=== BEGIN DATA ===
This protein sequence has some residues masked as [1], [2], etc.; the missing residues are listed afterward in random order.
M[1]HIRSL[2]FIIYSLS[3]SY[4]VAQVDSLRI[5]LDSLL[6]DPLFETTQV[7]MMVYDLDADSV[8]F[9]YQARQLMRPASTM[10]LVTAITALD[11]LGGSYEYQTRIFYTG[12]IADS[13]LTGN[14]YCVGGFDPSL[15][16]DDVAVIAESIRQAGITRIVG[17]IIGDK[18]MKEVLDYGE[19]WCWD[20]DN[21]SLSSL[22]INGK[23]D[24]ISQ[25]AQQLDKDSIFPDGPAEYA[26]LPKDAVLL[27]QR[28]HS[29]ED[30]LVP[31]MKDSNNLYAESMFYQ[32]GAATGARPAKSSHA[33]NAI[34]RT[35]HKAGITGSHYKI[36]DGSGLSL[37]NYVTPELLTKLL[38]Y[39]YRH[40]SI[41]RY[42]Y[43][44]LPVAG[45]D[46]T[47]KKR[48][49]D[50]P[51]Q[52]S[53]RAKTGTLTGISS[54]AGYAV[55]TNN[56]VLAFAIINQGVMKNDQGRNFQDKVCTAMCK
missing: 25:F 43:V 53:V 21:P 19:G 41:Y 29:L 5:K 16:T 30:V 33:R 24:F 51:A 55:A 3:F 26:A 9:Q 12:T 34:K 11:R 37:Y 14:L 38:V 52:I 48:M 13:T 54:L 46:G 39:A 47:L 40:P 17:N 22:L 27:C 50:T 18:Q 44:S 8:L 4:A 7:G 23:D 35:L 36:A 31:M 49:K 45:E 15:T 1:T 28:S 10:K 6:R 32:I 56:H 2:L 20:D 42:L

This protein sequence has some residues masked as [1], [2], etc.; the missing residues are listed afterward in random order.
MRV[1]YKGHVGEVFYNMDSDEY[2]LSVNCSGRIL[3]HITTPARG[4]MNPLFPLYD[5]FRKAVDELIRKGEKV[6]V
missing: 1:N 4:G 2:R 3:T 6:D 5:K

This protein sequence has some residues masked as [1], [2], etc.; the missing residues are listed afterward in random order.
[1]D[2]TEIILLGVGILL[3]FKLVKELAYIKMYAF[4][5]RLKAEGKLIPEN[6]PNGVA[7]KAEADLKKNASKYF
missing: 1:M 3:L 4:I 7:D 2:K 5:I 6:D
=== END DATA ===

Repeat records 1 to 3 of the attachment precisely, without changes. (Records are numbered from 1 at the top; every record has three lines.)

This protein sequence has some residues masked as [1], [2], etc.; the missing residues are listed afterward in random order.
M[1]HIRSL[2]FIIYSLS[3]SY[4]VAQVDSLRI[5]LDSLL[6]DPLFETTQV[7]MMVYDLDADSV[8]F[9]YQARQLMRPASTM[10]LVTAITALD[11]LGGSYEYQTRIFYTG[12]IADS[13]LTGN[14]YCVGGFDPSL[15][16]DDVAVIAESIRQAGITRIVG[17]IIGDK[18]MKEVLDYGE[19]WCWD[20]DN[21]SLSSL[22]INGK[23]D[24]ISQ[25]AQQLDKDSIFPDGPAEYA[26]LPKDAVLL[27]QR[28]HS[29]ED[30]LVP[31]MKDSNNLYAESMFYQ[32]GAATGARPAKSSHA[33]NAI[34]RT[35]HKAGITGSHYKI[36]DGSGLSL[37]NYVTPELLTKLL[38]Y[39]YRH[40]SI[41]RY[42]Y[43][44]LPVAG[45]D[46]T[47]KKR[48][49]D[50]P[51]Q[52]S[53]RAKTGTLTGISS[54]AGYAV[55]TNN[56]VLAFAIINQGVMKNDQGRNFQDKVCTAMCK
missing: 25:F 43:V 53:V 21:P 19:G 41:Y 29:L 5:K 16:T 30:V 33:R 24:F 51:A 55:A 3:F 26:A 9:Q 12:T 34:K 11:R 37:Y 14:L 38:V 52:I 48:M 13:T 54:L 46:G 39:A 47:L 40:P 17:N 22:L 27:C 50:T 18:Q 44:S 8:L 4:A 7:G 23:D 35:L 36:A 31:M 49:K 45:E 15:T 1:T 28:S 10:K 6:R 32:I 56:H 2:L 20:D 42:L

This protein sequence has some residues masked as [1], [2], etc.; the missing residues are listed afterward in random order.
MRV[1]YKGHVGEVFYNMDSDEY[2]LSVNCSGRIL[3]HITTPARG[4]MNPLFPLYD[5]FRKAVDELIRKGEKV[6]V
missing: 1:N 4:G 2:R 3:T 6:D 5:K

This protein sequence has some residues masked as [1], [2], etc.; the missing residues are listed afterward in random order.
[1]D[2]TEIILLGVGILL[3]FKLVKELAYIKMYAF[4][5]RLKAEGKLIPEN[6]PNGVA[7]KAEADLKKNASKYF
missing: 1:M 3:L 4:I 7:D 2:K 5:I 6:D